Companies have right to regulate workers’ habits

Freedom Newspapers

What you do on your own time increasingly looks like it could be your employer’s business.

Smokers are the focus right now as businesses look at ways to contain health-care costs, with some companies increasing the insurance premiums of smokers or even firing them.

In Ohio, Marysville-based Scotts Miracle-Gro has told employees who smoke to quit by October 2006 or they will lose their jobs. The company’s chief executive, James Hagedorn, said the company is watching its health-care costs and wants to encourage healthier lifestyles.

The lawn-and-garden company is providing plenty of time and support for smokers to quit. Scotts Miracle-Gro thus joins a growing number of companies taking steps to reduce smokers’ increased health-care costs. Other companies charge smokers higher premiums, or don’t hire them at all, The Associated Press reported.

Is this fair? Yes. A company can place restrictions on hiring and continued employment as it sees fit.

Smokers voluntarily put themselves at greater risk, but pass along the cost to the company and other employees. In setting such policies, however, a company should consider where to draw the line. Some companies offer other financial incentives for those who make healthier lifestyle choices.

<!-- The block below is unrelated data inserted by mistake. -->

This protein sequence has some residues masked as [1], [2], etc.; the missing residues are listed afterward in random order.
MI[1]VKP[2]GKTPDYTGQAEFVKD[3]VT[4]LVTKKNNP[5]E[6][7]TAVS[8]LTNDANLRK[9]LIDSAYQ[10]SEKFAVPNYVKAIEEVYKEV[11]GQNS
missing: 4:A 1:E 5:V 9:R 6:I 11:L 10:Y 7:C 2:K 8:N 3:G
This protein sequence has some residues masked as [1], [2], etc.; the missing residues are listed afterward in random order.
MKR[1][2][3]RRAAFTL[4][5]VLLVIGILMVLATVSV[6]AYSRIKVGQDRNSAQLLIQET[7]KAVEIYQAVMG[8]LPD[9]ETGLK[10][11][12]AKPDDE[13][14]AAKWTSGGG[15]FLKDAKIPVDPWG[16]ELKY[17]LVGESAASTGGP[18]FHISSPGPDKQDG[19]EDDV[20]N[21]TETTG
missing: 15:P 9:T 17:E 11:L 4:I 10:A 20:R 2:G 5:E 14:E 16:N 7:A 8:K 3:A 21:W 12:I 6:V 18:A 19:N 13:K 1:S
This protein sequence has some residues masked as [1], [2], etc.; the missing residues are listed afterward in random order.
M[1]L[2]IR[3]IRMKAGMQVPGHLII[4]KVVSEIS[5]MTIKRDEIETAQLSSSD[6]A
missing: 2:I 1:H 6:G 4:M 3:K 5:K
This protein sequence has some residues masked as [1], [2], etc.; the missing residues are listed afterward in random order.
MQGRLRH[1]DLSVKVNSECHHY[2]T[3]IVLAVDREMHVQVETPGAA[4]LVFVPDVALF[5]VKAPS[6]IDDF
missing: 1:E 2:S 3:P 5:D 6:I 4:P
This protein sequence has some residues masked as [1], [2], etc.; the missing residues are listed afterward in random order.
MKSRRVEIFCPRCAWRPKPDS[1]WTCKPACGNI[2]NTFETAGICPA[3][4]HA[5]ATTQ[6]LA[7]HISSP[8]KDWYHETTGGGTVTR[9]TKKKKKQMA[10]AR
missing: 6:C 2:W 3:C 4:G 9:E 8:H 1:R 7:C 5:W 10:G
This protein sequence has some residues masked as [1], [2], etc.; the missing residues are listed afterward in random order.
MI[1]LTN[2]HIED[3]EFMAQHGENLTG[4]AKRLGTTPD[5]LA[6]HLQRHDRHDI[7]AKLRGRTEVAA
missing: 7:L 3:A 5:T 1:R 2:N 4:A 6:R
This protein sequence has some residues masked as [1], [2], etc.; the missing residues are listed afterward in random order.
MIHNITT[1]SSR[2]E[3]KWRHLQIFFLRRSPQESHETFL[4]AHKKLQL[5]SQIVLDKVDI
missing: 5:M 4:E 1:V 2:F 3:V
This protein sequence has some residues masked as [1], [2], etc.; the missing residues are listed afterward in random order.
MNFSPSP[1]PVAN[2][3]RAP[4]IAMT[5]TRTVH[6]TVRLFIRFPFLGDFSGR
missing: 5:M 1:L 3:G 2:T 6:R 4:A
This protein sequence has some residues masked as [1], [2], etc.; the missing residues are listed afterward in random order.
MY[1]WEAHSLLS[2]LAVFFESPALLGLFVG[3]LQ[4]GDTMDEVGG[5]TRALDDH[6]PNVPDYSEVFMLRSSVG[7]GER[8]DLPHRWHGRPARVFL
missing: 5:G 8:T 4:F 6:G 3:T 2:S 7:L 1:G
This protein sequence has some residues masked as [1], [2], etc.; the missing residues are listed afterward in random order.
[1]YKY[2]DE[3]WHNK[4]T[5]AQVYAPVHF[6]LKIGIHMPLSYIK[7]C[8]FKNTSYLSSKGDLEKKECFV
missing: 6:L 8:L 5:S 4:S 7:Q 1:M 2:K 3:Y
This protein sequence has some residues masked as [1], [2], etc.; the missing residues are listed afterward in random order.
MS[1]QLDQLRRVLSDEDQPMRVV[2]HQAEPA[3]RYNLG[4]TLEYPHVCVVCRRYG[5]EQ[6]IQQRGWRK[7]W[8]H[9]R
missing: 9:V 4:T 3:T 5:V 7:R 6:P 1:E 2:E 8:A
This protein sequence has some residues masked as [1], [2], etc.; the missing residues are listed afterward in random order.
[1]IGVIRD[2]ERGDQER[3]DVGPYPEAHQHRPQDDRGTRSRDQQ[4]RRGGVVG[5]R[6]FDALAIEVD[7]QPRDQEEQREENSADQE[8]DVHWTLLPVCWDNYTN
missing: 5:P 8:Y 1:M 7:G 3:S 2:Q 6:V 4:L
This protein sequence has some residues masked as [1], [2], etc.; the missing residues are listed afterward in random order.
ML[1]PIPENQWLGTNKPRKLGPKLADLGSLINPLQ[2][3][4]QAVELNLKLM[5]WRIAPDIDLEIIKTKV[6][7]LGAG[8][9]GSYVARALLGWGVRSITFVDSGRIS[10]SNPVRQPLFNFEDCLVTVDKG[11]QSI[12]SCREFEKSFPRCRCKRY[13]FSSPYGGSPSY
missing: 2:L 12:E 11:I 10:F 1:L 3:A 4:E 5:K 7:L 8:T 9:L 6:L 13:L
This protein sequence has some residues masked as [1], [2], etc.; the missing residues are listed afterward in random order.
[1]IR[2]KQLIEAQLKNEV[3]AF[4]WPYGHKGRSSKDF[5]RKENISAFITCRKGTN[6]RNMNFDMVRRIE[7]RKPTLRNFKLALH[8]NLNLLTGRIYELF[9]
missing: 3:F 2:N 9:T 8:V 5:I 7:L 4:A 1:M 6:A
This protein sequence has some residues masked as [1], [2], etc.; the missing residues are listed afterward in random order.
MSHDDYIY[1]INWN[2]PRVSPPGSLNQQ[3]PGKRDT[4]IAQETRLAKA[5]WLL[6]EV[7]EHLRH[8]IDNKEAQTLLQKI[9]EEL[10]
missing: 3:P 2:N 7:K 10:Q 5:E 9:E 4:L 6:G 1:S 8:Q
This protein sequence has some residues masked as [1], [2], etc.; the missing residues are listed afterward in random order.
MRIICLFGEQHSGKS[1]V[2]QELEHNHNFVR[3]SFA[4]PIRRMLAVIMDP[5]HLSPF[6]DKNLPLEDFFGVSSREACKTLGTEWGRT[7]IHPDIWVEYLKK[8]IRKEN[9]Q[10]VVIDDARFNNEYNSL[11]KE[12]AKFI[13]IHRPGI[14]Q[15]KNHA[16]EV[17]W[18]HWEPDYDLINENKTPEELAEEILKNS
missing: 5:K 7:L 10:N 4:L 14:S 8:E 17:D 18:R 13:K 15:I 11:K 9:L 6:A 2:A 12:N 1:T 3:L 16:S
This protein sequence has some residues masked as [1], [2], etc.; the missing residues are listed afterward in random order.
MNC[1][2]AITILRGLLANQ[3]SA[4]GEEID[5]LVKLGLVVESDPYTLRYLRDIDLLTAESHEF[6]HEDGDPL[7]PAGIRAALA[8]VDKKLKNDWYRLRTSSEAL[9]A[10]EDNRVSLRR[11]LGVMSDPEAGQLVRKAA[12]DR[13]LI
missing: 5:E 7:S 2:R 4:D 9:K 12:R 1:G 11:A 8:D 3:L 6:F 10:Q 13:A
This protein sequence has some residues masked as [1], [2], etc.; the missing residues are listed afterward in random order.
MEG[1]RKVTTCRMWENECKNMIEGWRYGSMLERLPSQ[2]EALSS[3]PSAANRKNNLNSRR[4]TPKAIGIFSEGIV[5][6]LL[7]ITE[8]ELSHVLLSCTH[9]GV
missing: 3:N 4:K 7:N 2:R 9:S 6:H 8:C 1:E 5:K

Scotts Miracle-Gro is poised to join Okemos, Mich.-based Weyco Inc., which this year began firing employees who smoke. A more typical approach has been to make smokers pay higher premiums for health insurance. If you take more risks, you pay a higher premium.

Companies looking to contain health-care costs eventually may extend such policies to other lifestyle choices. Insurance premium increases could be targeted for the heaviest among us or those who don’t exercise regularly.

“What you do in your own home on your own time is none of your boss’ business,” Lewis Maltby, president of the New Jersey-based National Workrights Institute, told AP.

It isn’t as simple as what you do on your own time, however. Smokers have an increased likelihood of needing health-care services, just as those with sedentary lifestyles do. That translates into higher costs for employers and co-workers, some of whose premiums rise through no fault of their own.